By Lylas G. Mogk, M.D. Edited by Maureen A. Duffy, M.S., CVRT Your eye care specialist is likely to see signs of macular degeneration before you are aware of any loss of vision. When you do start experiencing vision loss from age-related macular degeneration, symptoms can include:
  • Blurred or “fuzzy” vision
  • Straight lines, such as sentences on a page, appearing wavy or distorted
  • Blurry areas on a printed page
  • Difficulty reading or seeing details in low light levels
  • Extra sensitivity to glare

Diagnosing Age-Related Macular Degeneration

To diagnose age-related macular degeneration effectively, most macular specialists recommend the following procedures:
  • Distance and near vision acuity tests
  • A dilated eye (or fundus) examination, which includes the use of an ophthalmoscope. The pupil of the eye is dilated to allow the examiner to see through it and observe the macula at the inside back wall of the eye.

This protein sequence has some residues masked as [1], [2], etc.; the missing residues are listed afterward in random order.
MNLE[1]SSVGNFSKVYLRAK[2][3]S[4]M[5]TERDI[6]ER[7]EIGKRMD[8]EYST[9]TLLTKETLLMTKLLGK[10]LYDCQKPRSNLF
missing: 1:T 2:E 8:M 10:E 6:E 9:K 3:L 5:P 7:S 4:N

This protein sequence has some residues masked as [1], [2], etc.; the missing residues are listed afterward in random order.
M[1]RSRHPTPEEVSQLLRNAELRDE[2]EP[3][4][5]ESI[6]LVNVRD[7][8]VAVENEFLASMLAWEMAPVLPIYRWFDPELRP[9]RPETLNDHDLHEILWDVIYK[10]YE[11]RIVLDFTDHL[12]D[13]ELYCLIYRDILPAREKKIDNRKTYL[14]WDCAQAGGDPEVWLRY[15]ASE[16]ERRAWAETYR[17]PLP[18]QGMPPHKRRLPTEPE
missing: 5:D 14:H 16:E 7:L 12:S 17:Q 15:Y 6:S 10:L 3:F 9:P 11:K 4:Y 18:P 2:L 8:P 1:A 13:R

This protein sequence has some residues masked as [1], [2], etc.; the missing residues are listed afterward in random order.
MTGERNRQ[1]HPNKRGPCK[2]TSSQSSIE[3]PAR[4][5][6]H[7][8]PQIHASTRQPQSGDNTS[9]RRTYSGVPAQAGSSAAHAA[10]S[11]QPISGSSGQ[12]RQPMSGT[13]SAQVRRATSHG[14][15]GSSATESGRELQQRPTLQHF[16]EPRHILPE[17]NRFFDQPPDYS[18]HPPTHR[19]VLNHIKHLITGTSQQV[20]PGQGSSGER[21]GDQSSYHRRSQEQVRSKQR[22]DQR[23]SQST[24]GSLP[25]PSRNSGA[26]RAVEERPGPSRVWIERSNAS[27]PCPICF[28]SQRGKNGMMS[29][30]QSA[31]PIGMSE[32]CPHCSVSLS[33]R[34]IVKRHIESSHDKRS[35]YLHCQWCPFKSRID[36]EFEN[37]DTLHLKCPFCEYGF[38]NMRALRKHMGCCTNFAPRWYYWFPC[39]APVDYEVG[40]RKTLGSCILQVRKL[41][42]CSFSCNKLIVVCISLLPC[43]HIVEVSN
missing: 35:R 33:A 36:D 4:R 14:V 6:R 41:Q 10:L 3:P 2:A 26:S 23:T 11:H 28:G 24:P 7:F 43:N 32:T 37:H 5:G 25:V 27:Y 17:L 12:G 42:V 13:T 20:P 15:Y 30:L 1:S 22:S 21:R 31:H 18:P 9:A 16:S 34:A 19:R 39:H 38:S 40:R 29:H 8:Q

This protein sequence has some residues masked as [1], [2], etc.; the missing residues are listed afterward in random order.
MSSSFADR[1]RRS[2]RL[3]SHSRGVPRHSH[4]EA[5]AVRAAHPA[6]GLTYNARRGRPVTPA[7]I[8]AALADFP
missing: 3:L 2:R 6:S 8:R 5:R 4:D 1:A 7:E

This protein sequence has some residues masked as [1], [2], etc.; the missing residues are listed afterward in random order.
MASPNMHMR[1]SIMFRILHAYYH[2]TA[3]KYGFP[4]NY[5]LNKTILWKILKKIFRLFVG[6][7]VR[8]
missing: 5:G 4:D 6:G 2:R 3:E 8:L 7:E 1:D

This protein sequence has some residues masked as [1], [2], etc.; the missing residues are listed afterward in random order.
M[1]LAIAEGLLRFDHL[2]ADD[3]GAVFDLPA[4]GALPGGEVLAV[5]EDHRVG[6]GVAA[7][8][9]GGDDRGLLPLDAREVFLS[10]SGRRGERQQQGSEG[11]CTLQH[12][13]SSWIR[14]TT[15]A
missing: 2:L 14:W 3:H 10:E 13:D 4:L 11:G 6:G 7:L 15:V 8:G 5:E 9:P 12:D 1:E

• Optical coherence tomography testing (OCT) may be used to gain a clearer picture of the macula and its supporting layers. OCT is a type of medical imaging technology that produces high-resolution cross-sectional and three-dimensional images of the eye.
  • For more information about the components of a comprehensive eye examination, see The Difference between a Vision Screening and a Comprehensive Eye Examination.

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Scheduling a Comprehensive Eye Examination

If you have at least two of the top five symptoms covered above, you should have a thorough eye examination by an eye care specialist. Individuals who are over 40 should have a dilated eye examination every two or three years. A condition called Late-Onset Retinal Degeneration (L-ORD) is often mistaken for macular degeneration, but in its severest state, affects both central and peripheral vision.